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  4. Beijing says Evergrande and its tycoon founder committed a $78 billion fraud. That would rank it as one of the biggest financial frauds ever.

Beijing says Evergrande and its tycoon founder committed a $78 billion fraud. That would rank it as one of the biggest financial frauds ever.

Huileng Tan   

Beijing says Evergrande and its tycoon founder committed a $78 billion fraud. That would rank it as one of the biggest financial frauds ever.
  • Beijing has accused Evergrande of inflating revenue by $78 billion in 2019 and 2020.
  • Regulatory authorities have fined Evergrande's founder and banned him from the securities market for life.

It just seems to get worse and worse for fallen Chinese real-estate giant Evergrande.

The developer, at one time China's largest, is in liquidation after several years in a debt crisis.

Now, it's being accused of fraud, too.

The China Securities Regulatory Commission, or CSRC, has accused Hengda Real Estate — Evergrande's flagship onshore unit in China — and its founder Hui Ka Yan, also known as Xu Jiayin, of inflating its revenue by 564 billion Chinese yuan, or $78 billion, in 2019 and 2020, according to an exchange filing released on Monday. It also issued bonds based on the falsified results, the CSRC alleges.

Evergrande did not immediately respond to a request for comment from Business Insider.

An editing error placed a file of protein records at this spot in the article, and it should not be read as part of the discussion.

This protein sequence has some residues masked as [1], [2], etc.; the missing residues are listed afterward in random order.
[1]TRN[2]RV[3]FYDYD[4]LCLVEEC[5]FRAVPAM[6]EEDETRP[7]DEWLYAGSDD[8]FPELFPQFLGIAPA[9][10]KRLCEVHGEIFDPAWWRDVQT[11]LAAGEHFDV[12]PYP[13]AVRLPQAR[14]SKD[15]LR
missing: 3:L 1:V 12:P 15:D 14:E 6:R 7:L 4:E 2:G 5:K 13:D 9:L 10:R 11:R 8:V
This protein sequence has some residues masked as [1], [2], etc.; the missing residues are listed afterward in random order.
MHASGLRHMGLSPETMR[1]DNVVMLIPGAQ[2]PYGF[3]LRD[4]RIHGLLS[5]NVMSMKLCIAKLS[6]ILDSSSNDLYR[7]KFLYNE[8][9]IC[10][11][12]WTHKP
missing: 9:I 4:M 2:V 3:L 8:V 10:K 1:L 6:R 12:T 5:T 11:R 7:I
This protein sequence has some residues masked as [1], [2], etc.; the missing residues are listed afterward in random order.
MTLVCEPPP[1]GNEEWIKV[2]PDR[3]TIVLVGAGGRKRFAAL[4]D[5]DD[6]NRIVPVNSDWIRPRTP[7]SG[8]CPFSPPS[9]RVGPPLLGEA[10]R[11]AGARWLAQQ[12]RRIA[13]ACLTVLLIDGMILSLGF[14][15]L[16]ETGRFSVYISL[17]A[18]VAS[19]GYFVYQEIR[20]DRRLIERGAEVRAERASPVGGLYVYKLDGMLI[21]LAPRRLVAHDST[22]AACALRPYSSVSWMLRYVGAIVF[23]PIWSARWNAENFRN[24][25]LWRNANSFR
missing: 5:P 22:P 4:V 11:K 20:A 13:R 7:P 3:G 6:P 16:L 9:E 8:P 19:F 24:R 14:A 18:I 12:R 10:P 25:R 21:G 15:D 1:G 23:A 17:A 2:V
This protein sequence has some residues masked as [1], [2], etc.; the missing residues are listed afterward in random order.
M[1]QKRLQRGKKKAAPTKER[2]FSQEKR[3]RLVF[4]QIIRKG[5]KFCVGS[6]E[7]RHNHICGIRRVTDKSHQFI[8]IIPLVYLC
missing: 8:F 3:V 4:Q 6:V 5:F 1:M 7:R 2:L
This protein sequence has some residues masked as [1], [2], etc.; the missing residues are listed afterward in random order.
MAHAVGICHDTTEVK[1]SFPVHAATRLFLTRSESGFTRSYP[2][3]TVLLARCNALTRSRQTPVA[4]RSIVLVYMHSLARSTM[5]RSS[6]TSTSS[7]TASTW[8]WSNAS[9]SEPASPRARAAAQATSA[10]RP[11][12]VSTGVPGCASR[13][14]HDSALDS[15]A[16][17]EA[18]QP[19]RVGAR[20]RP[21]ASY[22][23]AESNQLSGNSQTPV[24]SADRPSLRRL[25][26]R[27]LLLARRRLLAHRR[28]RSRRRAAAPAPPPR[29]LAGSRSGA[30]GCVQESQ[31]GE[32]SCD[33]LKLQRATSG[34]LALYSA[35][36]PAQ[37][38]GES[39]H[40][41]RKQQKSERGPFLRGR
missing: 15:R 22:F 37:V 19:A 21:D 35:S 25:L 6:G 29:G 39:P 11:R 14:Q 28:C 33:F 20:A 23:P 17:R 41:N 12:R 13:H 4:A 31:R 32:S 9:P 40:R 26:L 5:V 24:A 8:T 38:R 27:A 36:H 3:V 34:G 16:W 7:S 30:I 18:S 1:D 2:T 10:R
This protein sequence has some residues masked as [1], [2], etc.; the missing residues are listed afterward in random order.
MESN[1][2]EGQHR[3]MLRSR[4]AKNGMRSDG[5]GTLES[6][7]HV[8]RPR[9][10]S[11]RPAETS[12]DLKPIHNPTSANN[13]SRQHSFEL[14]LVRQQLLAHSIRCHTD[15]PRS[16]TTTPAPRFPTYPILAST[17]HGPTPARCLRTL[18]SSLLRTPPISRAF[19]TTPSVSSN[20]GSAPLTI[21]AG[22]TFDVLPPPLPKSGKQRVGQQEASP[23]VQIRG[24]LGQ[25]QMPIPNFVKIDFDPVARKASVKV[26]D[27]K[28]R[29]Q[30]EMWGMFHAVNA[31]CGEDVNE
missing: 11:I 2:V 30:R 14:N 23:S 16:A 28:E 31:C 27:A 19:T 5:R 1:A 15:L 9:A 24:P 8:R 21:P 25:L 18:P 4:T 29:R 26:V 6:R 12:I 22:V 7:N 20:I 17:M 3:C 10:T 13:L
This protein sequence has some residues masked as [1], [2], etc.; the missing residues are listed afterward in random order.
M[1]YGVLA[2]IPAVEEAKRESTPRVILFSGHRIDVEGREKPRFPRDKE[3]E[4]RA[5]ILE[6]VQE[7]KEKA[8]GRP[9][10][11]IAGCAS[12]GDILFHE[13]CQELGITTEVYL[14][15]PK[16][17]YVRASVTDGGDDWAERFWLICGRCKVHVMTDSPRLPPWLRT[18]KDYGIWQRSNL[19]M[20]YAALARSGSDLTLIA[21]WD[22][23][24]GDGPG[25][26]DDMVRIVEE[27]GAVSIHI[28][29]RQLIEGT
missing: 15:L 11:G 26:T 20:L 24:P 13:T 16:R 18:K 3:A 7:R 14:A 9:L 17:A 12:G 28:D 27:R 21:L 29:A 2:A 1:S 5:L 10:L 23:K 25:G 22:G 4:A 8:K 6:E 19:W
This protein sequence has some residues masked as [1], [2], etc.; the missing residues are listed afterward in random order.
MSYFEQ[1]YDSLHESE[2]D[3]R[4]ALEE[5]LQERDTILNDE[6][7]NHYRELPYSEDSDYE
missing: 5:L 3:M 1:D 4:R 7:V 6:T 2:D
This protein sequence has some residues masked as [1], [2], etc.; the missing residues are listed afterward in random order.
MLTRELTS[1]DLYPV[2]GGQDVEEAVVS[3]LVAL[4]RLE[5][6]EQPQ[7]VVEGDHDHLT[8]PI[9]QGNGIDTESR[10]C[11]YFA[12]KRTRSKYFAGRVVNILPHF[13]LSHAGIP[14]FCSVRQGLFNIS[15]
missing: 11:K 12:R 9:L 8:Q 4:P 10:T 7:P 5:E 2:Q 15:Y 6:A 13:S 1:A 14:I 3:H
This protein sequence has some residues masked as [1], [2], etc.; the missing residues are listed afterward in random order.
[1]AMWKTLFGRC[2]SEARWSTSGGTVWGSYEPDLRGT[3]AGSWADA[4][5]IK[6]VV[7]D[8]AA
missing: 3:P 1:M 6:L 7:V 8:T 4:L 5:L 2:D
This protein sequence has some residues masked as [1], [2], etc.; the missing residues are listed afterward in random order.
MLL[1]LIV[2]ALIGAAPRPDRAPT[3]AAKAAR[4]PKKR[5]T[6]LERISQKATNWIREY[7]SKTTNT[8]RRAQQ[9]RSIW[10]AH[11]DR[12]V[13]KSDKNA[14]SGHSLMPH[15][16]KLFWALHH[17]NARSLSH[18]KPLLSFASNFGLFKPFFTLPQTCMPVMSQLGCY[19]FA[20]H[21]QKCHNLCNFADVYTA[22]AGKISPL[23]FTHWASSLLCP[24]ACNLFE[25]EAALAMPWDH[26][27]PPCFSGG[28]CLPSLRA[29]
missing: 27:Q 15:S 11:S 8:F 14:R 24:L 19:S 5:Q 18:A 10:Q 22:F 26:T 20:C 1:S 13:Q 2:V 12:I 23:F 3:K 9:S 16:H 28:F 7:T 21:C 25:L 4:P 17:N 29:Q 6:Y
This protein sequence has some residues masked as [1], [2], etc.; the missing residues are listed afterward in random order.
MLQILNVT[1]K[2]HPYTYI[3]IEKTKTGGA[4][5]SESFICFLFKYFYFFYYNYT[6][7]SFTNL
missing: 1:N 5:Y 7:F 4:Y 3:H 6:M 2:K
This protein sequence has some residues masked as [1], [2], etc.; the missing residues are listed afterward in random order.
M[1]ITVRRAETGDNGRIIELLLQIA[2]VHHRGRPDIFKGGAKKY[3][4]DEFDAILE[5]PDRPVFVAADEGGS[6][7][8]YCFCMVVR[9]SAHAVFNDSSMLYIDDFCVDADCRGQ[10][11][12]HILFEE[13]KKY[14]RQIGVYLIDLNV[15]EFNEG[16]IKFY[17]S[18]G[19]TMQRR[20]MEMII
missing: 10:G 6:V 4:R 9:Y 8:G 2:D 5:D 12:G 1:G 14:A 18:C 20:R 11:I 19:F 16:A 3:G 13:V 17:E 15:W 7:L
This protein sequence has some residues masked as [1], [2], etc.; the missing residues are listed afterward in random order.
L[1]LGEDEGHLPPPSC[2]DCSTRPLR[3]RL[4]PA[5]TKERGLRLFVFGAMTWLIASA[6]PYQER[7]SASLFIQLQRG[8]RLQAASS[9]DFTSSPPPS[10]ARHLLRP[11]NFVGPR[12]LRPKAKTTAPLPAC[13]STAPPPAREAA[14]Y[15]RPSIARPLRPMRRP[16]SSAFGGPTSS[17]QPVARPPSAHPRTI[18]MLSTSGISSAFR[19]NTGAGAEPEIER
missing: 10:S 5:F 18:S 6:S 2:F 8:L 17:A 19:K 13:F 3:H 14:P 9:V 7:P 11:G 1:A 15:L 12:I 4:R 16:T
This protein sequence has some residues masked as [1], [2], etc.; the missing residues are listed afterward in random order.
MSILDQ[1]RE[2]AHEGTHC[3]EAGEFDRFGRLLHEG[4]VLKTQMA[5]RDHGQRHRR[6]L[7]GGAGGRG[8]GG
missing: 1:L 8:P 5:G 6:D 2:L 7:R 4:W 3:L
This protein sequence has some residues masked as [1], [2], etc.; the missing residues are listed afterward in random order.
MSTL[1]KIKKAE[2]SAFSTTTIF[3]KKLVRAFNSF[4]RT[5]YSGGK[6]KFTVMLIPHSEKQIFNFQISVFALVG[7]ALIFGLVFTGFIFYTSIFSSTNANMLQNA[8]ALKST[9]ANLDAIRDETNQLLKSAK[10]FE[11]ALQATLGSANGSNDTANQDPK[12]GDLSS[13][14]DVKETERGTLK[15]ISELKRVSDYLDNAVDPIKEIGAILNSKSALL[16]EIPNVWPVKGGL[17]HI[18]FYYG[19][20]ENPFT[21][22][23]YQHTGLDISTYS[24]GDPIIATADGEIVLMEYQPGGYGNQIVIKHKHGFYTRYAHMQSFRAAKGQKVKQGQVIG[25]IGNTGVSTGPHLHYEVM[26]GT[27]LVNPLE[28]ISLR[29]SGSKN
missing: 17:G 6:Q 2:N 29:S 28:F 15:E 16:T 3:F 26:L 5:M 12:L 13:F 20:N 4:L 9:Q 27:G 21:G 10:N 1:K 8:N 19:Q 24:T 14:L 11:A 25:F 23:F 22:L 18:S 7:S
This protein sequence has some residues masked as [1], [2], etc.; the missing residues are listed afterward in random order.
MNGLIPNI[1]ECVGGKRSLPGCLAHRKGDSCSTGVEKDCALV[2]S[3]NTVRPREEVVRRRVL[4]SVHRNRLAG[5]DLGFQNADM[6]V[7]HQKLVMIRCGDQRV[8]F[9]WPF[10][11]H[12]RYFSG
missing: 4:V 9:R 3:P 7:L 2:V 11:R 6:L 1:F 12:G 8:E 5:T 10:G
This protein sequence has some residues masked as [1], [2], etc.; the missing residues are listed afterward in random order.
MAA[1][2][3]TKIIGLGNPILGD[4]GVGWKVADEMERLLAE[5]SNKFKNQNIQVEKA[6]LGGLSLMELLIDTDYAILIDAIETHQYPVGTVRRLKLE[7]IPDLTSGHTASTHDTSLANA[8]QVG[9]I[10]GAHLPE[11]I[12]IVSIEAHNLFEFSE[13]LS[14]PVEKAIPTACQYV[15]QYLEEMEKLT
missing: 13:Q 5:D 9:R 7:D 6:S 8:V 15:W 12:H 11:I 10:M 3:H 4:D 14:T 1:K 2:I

To understand the scale of the alleged $78 billion fraud, consider the following two cases, as Bloomberg pointed out. In 2020, Chinese coffee giant Luckin Coffee inflated its revenue by $300 million. Enron pumped up its profits by $600 million in 2001. Both Enron and Luckin rank among the biggest fraud cases in history, and neither comes close to the scale of the allegations levied against Evergrande.

The CSRC said Hui was responsible for organizing and falsifying financial information using means that were "particularly egregious." The authority slapped Hui with a 47 million yuan fine for his violations and banned him from the securities market for life.

The CSRC also imposed a 4.2 billion Chinese yuan fine on Hengda Real Estate.

Other former Hengda Real Estate executives, including its ex-CEO and ex-CFO, were also hit with fines and market bans.

These mark the latest developments in the downfall of Hui, who was put under police surveillance in September. He has also lost three mansions in The Peak, Hong Kong's prestigious neighborhood.

Bejing's crackdown on Evergrande could be a signal to other developers to get their acts together, said an analyst.

"The CSRC fines may serve as a warning to owners of other defaulted developers that failing to collaborate with authorities over debt restructuring could result in severe consequences," Zerlina Zeng, the head of East Asia corporates at CreditSights, a research firm, told Business Insider.

Zeng added that the fines are unlikely to impact Evergrande's liquidation process because Hui is unlikely to pay using his personal wealth anyway.

Many Chinese property developers have defaulted on their debt in the past several years, and there are fears that China's property crisis could spill over into the broader domestic, causing contagion in the global economy.

Trading in Evergrande shares on the Hong Kong Stock Exchange has been halted since January 29 when it was ordered to be liquidated.



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